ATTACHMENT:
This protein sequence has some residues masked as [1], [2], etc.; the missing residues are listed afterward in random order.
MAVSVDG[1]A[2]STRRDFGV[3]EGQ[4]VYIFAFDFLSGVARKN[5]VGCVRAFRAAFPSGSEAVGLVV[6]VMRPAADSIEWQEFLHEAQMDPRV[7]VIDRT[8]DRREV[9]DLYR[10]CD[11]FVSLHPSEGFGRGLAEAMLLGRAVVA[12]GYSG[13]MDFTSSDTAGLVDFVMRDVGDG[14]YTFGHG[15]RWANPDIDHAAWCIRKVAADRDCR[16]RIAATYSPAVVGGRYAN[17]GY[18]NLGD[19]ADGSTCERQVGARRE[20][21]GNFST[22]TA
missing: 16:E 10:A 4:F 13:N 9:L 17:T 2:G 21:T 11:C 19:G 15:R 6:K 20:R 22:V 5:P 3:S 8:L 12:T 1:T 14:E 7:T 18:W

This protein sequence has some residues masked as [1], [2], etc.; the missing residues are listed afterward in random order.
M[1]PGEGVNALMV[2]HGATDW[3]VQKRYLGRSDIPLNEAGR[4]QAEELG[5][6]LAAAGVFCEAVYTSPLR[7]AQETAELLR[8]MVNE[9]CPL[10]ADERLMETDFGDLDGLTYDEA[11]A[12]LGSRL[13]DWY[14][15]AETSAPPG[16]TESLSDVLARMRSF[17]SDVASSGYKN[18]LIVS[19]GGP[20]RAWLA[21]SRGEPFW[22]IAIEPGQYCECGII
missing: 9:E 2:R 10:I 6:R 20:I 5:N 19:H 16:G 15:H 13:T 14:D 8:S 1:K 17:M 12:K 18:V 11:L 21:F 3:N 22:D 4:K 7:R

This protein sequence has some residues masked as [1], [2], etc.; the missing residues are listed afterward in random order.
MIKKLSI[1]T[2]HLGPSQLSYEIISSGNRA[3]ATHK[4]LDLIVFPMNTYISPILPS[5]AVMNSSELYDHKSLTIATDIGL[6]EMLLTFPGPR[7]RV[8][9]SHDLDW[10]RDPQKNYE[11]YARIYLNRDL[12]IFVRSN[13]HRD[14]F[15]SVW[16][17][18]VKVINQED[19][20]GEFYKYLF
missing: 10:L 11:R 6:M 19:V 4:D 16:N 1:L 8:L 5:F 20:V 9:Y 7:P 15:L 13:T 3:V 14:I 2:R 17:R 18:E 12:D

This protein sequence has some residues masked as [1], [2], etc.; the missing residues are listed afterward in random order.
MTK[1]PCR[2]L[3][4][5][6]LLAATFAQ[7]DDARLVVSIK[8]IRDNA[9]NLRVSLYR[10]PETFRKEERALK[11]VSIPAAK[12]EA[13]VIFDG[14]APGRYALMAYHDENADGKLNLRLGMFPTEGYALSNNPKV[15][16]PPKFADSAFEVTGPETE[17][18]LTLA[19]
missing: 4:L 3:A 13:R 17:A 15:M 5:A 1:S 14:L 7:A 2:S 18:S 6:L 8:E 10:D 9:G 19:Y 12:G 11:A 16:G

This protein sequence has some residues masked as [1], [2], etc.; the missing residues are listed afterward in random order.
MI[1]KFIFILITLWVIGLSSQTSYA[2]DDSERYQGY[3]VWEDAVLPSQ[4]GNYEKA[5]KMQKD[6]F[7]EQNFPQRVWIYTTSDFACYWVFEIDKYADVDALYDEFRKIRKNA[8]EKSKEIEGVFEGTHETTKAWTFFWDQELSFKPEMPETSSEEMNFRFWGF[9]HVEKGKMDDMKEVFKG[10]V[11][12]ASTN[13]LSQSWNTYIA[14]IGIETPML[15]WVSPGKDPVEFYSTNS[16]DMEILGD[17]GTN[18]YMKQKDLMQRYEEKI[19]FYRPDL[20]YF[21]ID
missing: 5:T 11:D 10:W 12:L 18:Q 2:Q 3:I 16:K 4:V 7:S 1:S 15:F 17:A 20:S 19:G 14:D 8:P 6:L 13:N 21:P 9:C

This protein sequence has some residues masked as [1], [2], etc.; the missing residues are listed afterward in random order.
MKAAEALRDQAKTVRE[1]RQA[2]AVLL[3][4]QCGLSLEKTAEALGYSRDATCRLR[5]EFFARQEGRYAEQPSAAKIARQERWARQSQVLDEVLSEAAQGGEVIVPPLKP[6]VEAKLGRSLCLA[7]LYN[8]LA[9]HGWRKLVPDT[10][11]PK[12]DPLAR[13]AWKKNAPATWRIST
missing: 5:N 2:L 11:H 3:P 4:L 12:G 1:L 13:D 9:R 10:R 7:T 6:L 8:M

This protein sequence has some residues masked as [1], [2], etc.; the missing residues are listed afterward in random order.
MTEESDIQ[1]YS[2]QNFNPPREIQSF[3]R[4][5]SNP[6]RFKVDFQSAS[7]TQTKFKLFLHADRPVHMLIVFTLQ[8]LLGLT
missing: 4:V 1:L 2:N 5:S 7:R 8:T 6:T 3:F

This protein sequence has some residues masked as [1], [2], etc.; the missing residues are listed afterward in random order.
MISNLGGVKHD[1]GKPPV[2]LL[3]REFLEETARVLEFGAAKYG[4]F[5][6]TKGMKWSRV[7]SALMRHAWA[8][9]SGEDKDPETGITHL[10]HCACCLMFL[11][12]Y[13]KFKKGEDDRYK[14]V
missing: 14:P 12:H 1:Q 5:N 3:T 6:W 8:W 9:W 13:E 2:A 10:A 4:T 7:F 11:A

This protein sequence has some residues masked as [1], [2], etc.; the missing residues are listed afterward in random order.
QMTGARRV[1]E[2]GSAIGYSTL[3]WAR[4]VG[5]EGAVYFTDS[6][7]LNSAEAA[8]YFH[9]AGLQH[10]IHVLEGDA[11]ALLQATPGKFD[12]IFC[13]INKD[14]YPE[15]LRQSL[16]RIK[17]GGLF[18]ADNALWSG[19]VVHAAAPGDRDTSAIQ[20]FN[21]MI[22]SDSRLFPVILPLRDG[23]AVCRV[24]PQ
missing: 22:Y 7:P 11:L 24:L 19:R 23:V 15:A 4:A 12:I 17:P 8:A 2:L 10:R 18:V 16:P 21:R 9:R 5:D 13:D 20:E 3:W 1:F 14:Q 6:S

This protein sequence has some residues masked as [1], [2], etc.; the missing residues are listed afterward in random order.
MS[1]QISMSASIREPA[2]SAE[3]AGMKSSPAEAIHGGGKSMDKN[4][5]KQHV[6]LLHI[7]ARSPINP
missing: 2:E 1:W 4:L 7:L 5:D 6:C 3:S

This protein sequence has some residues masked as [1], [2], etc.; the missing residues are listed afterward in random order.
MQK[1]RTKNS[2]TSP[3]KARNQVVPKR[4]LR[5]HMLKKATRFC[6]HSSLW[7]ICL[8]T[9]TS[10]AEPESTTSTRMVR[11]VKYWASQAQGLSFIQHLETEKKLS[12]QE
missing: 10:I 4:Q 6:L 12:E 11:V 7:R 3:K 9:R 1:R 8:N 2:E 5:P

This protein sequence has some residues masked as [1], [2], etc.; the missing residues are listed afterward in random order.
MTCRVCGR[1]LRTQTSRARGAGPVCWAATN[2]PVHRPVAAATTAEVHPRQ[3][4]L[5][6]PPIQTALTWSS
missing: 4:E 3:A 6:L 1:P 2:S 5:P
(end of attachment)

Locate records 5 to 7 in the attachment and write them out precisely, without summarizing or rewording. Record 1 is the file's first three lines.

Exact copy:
This protein sequence has some residues masked as [1], [2], etc.; the missing residues are listed afterward in random order.
MI[1]KFIFILITLWVIGLSSQTSYA[2]DDSERYQGY[3]VWEDAVLPSQ[4]GNYEKA[5]KMQKD[6]F[7]EQNFPQRVWIYTTSDFACYWVFEIDKYADVDALYDEFRKIRKNA[8]EKSKEIEGVFEGTHETTKAWTFFWDQELSFKPEMPETSSEEMNFRFWGF[9]HVEKGKMDDMKEVFKG[10]V[11][12]ASTN[13]LSQSWNTYIA[14]IGIETPML[15]WVSPGKDPVEFYSTNS[16]DMEILGD[17]GTN[18]YMKQKDLMQRYEEKI[19]FYRPDL[20]YF[21]ID
missing: 5:T 11:D 10:W 12:L 18:Q 2:Q 3:I 16:K 4:V 7:S 1:S 15:F 17:A 20:S 19:G 14:D 8:P 6:L 13:N 21:P 9:C

This protein sequence has some residues masked as [1], [2], etc.; the missing residues are listed afterward in random order.
MKAAEALRDQAKTVRE[1]RQA[2]AVLL[3][4]QCGLSLEKTAEALGYSRDATCRLR[5]EFFARQEGRYAEQPSAAKIARQERWARQSQVLDEVLSEAAQGGEVIVPPLKP[6]VEAKLGRSLCLA[7]LYN[8]LA[9]HGWRKLVPDT[10][11]PK[12]DPLAR[13]AWKKNAPATWRIST
missing: 5:N 2:L 11:H 3:P 4:L 12:G 1:L 13:D 9:R 10:R 7:T 6:L 8:M

This protein sequence has some residues masked as [1], [2], etc.; the missing residues are listed afterward in random order.
MTEESDIQ[1]YS[2]QNFNPPREIQSF[3]R[4][5]SNP[6]RFKVDFQSAS[7]TQTKFKLFLHADRPVHMLIVFTLQ[8]LLGLT
missing: 4:V 1:L 2:N 5:S 7:R 8:T 6:T 3:F